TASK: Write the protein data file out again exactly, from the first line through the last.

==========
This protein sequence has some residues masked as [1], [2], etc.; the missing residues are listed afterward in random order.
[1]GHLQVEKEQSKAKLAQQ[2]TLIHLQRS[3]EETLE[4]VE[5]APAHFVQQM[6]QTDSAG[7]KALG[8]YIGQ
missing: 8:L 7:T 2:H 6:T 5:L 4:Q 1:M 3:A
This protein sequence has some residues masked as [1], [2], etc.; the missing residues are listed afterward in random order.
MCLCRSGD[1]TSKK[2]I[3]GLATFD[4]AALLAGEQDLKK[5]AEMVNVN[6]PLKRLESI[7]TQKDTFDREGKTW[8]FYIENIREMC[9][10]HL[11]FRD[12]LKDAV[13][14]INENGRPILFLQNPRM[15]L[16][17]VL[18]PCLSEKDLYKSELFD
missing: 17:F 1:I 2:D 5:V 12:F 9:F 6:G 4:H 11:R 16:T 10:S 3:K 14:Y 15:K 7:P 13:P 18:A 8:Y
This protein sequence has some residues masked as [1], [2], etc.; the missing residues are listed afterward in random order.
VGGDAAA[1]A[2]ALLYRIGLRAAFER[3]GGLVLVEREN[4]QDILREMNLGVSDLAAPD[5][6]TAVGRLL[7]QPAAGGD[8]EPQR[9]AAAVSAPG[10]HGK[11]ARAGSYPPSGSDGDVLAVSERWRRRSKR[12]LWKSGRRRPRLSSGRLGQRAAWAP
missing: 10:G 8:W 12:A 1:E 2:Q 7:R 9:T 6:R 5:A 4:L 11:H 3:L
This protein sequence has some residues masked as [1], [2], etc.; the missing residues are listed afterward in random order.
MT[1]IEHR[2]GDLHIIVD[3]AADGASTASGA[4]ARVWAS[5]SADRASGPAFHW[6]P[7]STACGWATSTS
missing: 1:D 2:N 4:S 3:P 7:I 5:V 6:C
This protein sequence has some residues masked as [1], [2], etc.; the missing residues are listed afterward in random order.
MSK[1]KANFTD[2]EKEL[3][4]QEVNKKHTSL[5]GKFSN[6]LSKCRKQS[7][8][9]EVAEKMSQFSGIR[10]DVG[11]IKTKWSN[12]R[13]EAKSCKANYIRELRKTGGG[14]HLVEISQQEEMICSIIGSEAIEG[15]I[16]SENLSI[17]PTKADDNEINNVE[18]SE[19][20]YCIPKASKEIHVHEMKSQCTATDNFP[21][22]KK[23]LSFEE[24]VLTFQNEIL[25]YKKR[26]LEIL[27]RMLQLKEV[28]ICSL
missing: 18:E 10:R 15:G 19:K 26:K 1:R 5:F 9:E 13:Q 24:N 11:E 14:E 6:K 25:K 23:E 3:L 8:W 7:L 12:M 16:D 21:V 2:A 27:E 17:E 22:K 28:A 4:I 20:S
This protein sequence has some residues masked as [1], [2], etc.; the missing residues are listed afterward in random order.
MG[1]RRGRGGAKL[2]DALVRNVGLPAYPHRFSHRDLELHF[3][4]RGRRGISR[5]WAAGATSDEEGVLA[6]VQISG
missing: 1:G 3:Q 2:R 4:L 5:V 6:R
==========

This protein sequence has some residues masked as [1], [2], etc.; the missing residues are listed afterward in random order.
[1]GHLQVEKEQSKAKLAQQ[2]TLIHLQRS[3]EETLE[4]VE[5]APAHFVQQM[6]QTDSAG[7]KALG[8]YIGQ
missing: 8:L 7:T 2:H 6:T 5:L 4:Q 1:M 3:A
This protein sequence has some residues masked as [1], [2], etc.; the missing residues are listed afterward in random order.
MCLCRSGD[1]TSKK[2]I[3]GLATFD[4]AALLAGEQDLKK[5]AEMVNVN[6]PLKRLESI[7]TQKDTFDREGKTW[8]FYIENIREMC[9][10]HL[11]FRD[12]LKDAV[13][14]INENGRPILFLQNPRM[15]L[16][17]VL[18]PCLSEKDLYKSELFD
missing: 17:F 1:I 2:D 5:V 12:F 9:F 6:G 4:H 11:R 16:T 10:S 3:K 14:Y 15:K 7:P 13:P 18:A 8:Y
This protein sequence has some residues masked as [1], [2], etc.; the missing residues are listed afterward in random order.
VGGDAAA[1]A[2]ALLYRIGLRAAFER[3]GGLVLVEREN[4]QDILREMNLGVSDLAAPD[5][6]TAVGRLL[7]QPAAGGD[8]EPQR[9]AAAVSAPG[10]HGK[11]ARAGSYPPSGSDGDVLAVSERWRRRSKR[12]LWKSGRRRPRLSSGRLGQRAAWAP
missing: 10:G 8:W 12:A 1:E 2:Q 7:R 9:T 6:R 5:A 4:L 11:H 3:L
This protein sequence has some residues masked as [1], [2], etc.; the missing residues are listed afterward in random order.
MT[1]IEHR[2]GDLHIIVD[3]AADGASTASGA[4]ARVWAS[5]SADRASGPAFHW[6]P[7]STACGWATSTS
missing: 1:D 2:N 4:S 3:P 7:I 5:V 6:C
This protein sequence has some residues masked as [1], [2], etc.; the missing residues are listed afterward in random order.
MSK[1]KANFTD[2]EKEL[3][4]QEVNKKHTSL[5]GKFSN[6]LSKCRKQS[7][8][9]EVAEKMSQFSGIR[10]DVG[11]IKTKWSN[12]R[13]EAKSCKANYIRELRKTGGG[14]HLVEISQQEEMICSIIGSEAIEG[15]I[16]SENLSI[17]PTKADDNEINNVE[18]SE[19][20]YCIPKASKEIHVHEMKSQCTATDNFP[21][22]KK[23]LSFEE[24]VLTFQNEIL[25]YKKR[26]LEIL[27]RMLQLKEV[28]ICSL
missing: 18:E 10:R 15:G 19:K 26:K 1:R 5:F 9:E 13:Q 24:N 11:E 14:E 6:K 25:K 23:E 3:L 8:W 7:L 12:M 16:D 21:V 2:A 27:E 17:E 22:K 28:A 4:I 20:S
This protein sequence has some residues masked as [1], [2], etc.; the missing residues are listed afterward in random order.
MG[1]RRGRGGAKL[2]DALVRNVGLPAYPHRFSHRDLELHF[3][4]RGRRGISR[5]WAAGATSDEEGVLA[6]VQISG
missing: 1:G 3:Q 2:R 4:L 5:V 6:R